The latest additions to the ISS might not be entirely human. According to Russia’s Roscosmos space agency, two humanoid robots might be joining the ISS crew.
The robots called FEDOR — short for Final Experimental Demonstration Object Research — could be headed to space as early as next August. Just like their human counterparts, they’d be sent to the ISS via the Soyuz spacecraft.
Unlike other standard robots, one would think about being in close quarters aboard a spacecraft, the FEDOR robots have quite a reputation. Last year, Russian officials programmed the system to shoot guns from both of its hands. According to officials involved in the project, the additional training was to help the android improve its motor skills and decision-making.
The FEDOR is being further developed by Android Technics and the Advanced Research Fund. FEDOR also knows how to screw in light bulbs, drive a car, and use a variety of tools.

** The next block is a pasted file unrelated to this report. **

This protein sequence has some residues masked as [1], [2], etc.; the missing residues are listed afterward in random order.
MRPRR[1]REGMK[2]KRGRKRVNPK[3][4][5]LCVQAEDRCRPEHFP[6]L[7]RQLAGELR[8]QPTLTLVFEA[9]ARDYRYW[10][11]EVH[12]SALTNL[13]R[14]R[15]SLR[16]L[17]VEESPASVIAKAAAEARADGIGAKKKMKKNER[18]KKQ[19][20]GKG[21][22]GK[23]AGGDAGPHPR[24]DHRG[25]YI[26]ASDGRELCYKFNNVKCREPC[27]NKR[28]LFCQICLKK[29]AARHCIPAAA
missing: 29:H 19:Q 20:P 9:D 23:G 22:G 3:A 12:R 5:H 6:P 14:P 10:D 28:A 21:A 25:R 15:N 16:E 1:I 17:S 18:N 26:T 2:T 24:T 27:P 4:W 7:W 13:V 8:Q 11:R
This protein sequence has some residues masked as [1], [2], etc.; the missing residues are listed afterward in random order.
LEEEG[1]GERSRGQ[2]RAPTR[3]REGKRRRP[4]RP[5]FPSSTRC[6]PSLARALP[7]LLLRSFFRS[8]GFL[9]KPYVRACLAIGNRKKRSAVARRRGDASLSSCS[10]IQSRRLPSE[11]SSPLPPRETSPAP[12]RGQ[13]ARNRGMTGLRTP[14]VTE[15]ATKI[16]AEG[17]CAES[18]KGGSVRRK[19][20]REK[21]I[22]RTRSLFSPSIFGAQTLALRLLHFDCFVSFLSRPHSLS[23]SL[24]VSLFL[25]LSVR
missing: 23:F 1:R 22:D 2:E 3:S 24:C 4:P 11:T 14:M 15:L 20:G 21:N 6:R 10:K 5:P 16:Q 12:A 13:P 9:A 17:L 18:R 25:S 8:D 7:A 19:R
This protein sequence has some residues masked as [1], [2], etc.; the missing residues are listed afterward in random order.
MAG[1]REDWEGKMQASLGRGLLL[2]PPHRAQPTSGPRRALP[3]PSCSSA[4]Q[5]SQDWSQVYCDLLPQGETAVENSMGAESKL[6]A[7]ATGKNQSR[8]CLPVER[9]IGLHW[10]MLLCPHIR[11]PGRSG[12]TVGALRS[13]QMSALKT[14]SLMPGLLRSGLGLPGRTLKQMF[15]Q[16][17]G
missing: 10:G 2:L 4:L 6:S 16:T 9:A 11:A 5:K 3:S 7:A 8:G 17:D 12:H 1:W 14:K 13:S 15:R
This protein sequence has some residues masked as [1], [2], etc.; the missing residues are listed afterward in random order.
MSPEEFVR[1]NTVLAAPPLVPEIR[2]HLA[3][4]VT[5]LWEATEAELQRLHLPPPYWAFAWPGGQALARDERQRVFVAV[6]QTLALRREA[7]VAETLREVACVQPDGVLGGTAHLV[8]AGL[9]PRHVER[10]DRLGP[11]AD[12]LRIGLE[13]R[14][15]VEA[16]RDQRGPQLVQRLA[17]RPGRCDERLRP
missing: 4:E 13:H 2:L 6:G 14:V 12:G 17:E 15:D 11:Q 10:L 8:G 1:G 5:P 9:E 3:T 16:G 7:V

Several other outlets around the world, however, saw the FEDOR system as a real-life Terminator.
Shooting exercises is a method of teaching the robot to set priorities and make instant decisions. We are creating AI, not Terminator
The FEDOR robots aren’t the first robots to hang out on the ISS. In 2015, NASA sent the humanoid robot Robonaut 2 to the International Space Station. The Robonaut 2 became the first dexterous robot sent into space.
In June of this year, the SpaceX cargo delivered the AI robot named CIMON (or the Crew Interactive Mobile Companion). CIMON currently resides on the ISS in order to figure out how artificial intelligence could one day affect how people encounter space.
“NASA is counting on robots to setup and care for deep space exploration facilities and equipment pre-deployed ahead of astronauts,” said Sasha Congiu Ellis, from NASA’s Langley Research Center in 2016. “Robots are also excellent precursors for conducting science missions ahead of human exploration.”
The ISS, in partnership with NASA, has been assessing the role robots can play in making the jobs of astronauts easier.
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